Russia launched the "Science" module to the ISS

Russia launched the "Science" module to the ISS
Russia launched the "Science" module to the ISS
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Roskosmos has launched a multipurpose laboratory module "Science". It is one of the largest modules in the history of the International Space Station.

"Science" / © roscosmos

The long-awaited launch of the multifunctional laboratory module (MLM) "Science" has taken place. You can watch the broadcast of the mission on our website.

The launch of the Proton-M carrier rocket was carried out from the launcher No. 39 of the launch pad No. 200 of the Baikonur cosmodrome. The duration of the active phase of the rocket flight until the moment of separation will be 9.67 minutes.

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Further rapprochement with the station will be carried out with the help of the Nauka engines. It will take eight days to bring the module into the docking area with the ISS. The docking itself is scheduled for July 29, at 16:26 (Moscow time).

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"Nauka" will moor at the site of the "Pier", which they decided to undock and de-orbit. It will be flooded in the Pacific Ocean.

The new module is designed to increase the technical and operational capabilities of the Russian segment of the ISS. It will make it possible to implement a research program in the interests of fundamental science and the social sphere. The mass of the complex is up to 21,300 kilograms.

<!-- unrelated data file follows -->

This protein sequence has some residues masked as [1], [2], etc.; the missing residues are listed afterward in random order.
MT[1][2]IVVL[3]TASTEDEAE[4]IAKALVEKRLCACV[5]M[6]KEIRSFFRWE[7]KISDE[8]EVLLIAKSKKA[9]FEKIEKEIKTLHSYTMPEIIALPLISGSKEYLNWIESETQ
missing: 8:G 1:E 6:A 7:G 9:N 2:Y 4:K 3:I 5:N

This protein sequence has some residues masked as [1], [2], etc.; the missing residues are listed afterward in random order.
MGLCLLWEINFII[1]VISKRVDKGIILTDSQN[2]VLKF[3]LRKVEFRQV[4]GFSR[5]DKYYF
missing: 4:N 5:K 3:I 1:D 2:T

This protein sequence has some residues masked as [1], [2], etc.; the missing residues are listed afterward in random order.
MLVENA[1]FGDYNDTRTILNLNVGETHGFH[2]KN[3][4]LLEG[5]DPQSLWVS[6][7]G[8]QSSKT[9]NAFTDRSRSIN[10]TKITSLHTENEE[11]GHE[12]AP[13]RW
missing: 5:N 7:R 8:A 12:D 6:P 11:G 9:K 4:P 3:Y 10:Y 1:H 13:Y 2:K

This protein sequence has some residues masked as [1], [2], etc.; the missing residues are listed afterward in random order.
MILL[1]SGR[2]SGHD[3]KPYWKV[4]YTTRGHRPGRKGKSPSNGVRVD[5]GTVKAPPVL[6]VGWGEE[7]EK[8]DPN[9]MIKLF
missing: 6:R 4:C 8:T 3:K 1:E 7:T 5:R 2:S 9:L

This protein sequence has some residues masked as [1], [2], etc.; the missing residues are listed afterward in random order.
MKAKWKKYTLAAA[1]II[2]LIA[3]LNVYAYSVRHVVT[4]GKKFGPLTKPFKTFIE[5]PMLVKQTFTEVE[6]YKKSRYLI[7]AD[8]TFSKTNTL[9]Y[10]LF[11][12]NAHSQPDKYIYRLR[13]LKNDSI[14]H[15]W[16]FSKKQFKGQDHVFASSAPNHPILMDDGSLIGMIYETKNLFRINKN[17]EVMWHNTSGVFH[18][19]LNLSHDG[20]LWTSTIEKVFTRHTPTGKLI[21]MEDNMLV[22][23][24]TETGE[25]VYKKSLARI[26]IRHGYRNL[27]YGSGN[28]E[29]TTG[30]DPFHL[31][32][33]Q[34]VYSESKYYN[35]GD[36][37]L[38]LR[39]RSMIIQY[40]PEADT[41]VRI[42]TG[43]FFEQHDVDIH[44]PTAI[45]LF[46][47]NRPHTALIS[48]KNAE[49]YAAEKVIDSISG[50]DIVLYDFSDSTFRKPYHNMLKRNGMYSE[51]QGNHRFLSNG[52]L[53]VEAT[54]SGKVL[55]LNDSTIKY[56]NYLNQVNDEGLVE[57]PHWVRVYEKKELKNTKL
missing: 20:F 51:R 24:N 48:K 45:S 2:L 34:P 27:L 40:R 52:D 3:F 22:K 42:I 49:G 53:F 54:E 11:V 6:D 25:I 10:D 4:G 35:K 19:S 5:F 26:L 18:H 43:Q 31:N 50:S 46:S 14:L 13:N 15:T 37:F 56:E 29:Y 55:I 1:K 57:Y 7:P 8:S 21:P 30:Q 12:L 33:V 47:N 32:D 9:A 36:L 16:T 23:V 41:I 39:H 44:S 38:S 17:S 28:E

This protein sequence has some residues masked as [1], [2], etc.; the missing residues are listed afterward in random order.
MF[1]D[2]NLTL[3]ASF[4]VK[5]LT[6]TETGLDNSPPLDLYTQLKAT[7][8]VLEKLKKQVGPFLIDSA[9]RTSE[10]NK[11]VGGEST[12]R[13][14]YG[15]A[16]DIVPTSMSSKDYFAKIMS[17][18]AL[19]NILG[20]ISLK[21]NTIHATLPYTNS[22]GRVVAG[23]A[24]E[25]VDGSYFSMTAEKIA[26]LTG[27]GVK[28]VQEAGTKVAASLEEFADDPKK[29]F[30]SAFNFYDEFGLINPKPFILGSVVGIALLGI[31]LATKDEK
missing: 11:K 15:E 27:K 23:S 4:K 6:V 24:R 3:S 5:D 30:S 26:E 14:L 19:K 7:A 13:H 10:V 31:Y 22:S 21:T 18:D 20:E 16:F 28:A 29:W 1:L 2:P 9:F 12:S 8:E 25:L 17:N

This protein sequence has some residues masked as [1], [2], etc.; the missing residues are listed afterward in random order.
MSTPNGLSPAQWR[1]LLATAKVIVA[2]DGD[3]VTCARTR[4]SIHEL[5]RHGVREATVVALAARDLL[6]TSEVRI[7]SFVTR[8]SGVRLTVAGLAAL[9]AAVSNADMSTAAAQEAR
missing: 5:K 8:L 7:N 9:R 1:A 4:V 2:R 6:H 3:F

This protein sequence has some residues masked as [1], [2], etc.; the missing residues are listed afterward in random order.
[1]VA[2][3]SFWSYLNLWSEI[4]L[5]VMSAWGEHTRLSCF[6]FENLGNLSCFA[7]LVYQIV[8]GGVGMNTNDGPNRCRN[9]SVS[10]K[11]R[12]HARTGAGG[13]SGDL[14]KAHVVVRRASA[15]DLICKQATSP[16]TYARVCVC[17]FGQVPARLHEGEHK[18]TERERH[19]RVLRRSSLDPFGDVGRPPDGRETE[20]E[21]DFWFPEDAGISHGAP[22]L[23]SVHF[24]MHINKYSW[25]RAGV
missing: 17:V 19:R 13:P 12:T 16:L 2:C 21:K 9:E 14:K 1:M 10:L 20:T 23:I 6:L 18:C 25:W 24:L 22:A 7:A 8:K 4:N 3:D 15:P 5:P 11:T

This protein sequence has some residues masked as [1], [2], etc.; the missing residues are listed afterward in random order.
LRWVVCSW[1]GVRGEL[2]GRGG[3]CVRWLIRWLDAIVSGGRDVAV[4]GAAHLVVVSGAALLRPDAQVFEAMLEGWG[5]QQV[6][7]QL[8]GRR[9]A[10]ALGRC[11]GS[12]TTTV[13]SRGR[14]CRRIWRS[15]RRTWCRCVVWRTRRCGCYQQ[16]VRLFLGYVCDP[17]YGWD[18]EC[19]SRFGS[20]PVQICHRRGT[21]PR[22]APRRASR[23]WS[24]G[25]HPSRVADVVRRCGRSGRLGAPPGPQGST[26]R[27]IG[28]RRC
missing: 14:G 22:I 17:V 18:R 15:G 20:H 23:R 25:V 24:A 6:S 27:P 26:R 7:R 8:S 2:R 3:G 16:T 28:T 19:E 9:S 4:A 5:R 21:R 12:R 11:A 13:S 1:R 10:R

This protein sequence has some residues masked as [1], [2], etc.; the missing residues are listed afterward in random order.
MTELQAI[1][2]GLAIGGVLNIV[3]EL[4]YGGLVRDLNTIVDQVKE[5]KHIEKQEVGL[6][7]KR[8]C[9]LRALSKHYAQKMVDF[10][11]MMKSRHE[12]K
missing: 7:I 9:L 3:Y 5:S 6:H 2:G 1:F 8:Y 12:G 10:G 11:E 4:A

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The creation of "Science" and its preparation for launch have a long history. The construction of the module began back in 1995. At first, they wanted to launch it to the ISS in 2007, but then they decided to postpone the mission. As it turned out, this was just the beginning of a long list of transfers and new dates.

In 2013, it was decided to send the module to the Khrunichev Center, as specialists found metal shavings in the fuel system. One of the options involved replacing the Nauka tanks with the ones converted from the Fregat upper stage. Later, it was decided to launch the module with standard tanks.

The final decision on the module was made recently. In June, Roskosmos announced that it had assembled and tested a module, a nose fairing and a transition compartment as part of the space warhead. Later, technical problems were identified that required additional work. As a result, the launch was scheduled for July 21.

Now the future of the Russian segment of the ISS is in question. Russia wants to start withdrawing from the project in the middle of the decade, but other options are also possible. In theory, the Russian side can abandon plans to leave the program if it is possible to agree with foreign partners on the commercial exploitation of the segment.

If this does not happen, Russia is determined to build a national orbital station. In addition, the media periodically features information about the base on the moon, which can be created together with China. What will come of this venture is described in our material.

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